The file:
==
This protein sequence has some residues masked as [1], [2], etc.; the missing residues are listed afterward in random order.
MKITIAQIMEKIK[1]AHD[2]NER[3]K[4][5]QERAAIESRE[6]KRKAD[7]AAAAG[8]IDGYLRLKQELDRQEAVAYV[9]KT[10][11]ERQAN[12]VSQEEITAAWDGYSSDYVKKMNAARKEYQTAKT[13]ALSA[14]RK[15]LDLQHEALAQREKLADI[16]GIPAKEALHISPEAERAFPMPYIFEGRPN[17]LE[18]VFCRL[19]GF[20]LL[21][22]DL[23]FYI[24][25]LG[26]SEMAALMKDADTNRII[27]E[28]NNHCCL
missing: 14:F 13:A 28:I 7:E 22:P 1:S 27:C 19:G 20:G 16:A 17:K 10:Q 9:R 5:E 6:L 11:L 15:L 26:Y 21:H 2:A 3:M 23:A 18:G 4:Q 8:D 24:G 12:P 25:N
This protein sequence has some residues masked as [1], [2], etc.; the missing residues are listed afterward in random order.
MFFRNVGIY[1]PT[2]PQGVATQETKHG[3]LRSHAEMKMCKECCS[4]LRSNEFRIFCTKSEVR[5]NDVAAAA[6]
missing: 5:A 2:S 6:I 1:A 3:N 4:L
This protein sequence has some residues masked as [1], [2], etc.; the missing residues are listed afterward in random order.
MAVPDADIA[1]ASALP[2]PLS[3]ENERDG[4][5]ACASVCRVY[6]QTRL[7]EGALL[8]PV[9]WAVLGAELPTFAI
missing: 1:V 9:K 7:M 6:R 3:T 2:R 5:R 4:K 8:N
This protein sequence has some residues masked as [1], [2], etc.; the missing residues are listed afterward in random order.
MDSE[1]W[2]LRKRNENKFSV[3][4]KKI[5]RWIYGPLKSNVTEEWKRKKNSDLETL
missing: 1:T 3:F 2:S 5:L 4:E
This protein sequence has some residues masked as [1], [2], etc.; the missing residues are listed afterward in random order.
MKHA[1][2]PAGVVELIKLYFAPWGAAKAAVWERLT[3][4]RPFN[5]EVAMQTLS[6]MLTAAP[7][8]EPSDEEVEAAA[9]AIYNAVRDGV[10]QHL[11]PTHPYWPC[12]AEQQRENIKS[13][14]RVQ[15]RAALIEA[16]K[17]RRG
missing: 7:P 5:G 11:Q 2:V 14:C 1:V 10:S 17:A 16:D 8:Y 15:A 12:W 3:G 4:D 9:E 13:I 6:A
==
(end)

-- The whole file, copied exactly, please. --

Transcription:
This protein sequence has some residues masked as [1], [2], etc.; the missing residues are listed afterward in random order.
MKITIAQIMEKIK[1]AHD[2]NER[3]K[4][5]QERAAIESRE[6]KRKAD[7]AAAAG[8]IDGYLRLKQELDRQEAVAYV[9]KT[10][11]ERQAN[12]VSQEEITAAWDGYSSDYVKKMNAARKEYQTAKT[13]ALSA[14]RK[15]LDLQHEALAQREKLADI[16]GIPAKEALHISPEAERAFPMPYIFEGRPN[17]LE[18]VFCRL[19]GF[20]LL[21][22]DL[23]FYI[24][25]LG[26]SEMAALMKDADTNRII[27]E[28]NNHCCL
missing: 14:F 13:A 28:I 7:E 22:P 1:S 27:C 19:G 20:G 16:A 17:K 10:Q 9:R 5:E 6:L 11:L 15:L 26:Y 21:H 2:A 3:M 23:A 18:G 4:Q 8:D 24:G 12:P 25:N
This protein sequence has some residues masked as [1], [2], etc.; the missing residues are listed afterward in random order.
MFFRNVGIY[1]PT[2]PQGVATQETKHG[3]LRSHAEMKMCKECCS[4]LRSNEFRIFCTKSEVR[5]NDVAAAA[6]
missing: 5:A 2:S 6:I 1:A 3:N 4:L
This protein sequence has some residues masked as [1], [2], etc.; the missing residues are listed afterward in random order.
MAVPDADIA[1]ASALP[2]PLS[3]ENERDG[4][5]ACASVCRVY[6]QTRL[7]EGALL[8]PV[9]WAVLGAELPTFAI
missing: 1:V 9:K 7:M 6:R 3:T 2:R 5:R 4:K 8:N
This protein sequence has some residues masked as [1], [2], etc.; the missing residues are listed afterward in random order.
MDSE[1]W[2]LRKRNENKFSV[3][4]KKI[5]RWIYGPLKSNVTEEWKRKKNSDLETL
missing: 1:T 3:F 2:S 5:L 4:E
This protein sequence has some residues masked as [1], [2], etc.; the missing residues are listed afterward in random order.
MKHA[1][2]PAGVVELIKLYFAPWGAAKAAVWERLT[3][4]RPFN[5]EVAMQTLS[6]MLTAAP[7][8]EPSDEEVEAAA[9]AIYNAVRDGV[10]QHL[11]PTHPYWPC[12]AEQQRENIKS[13][14]RVQ[15]RAALIEA[16]K[17]RRG
missing: 7:P 5:G 11:Q 2:V 14:C 1:V 10:S 17:A 16:D 8:Y 15:A 12:W 3:G 4:D 9:E 13:I 6:A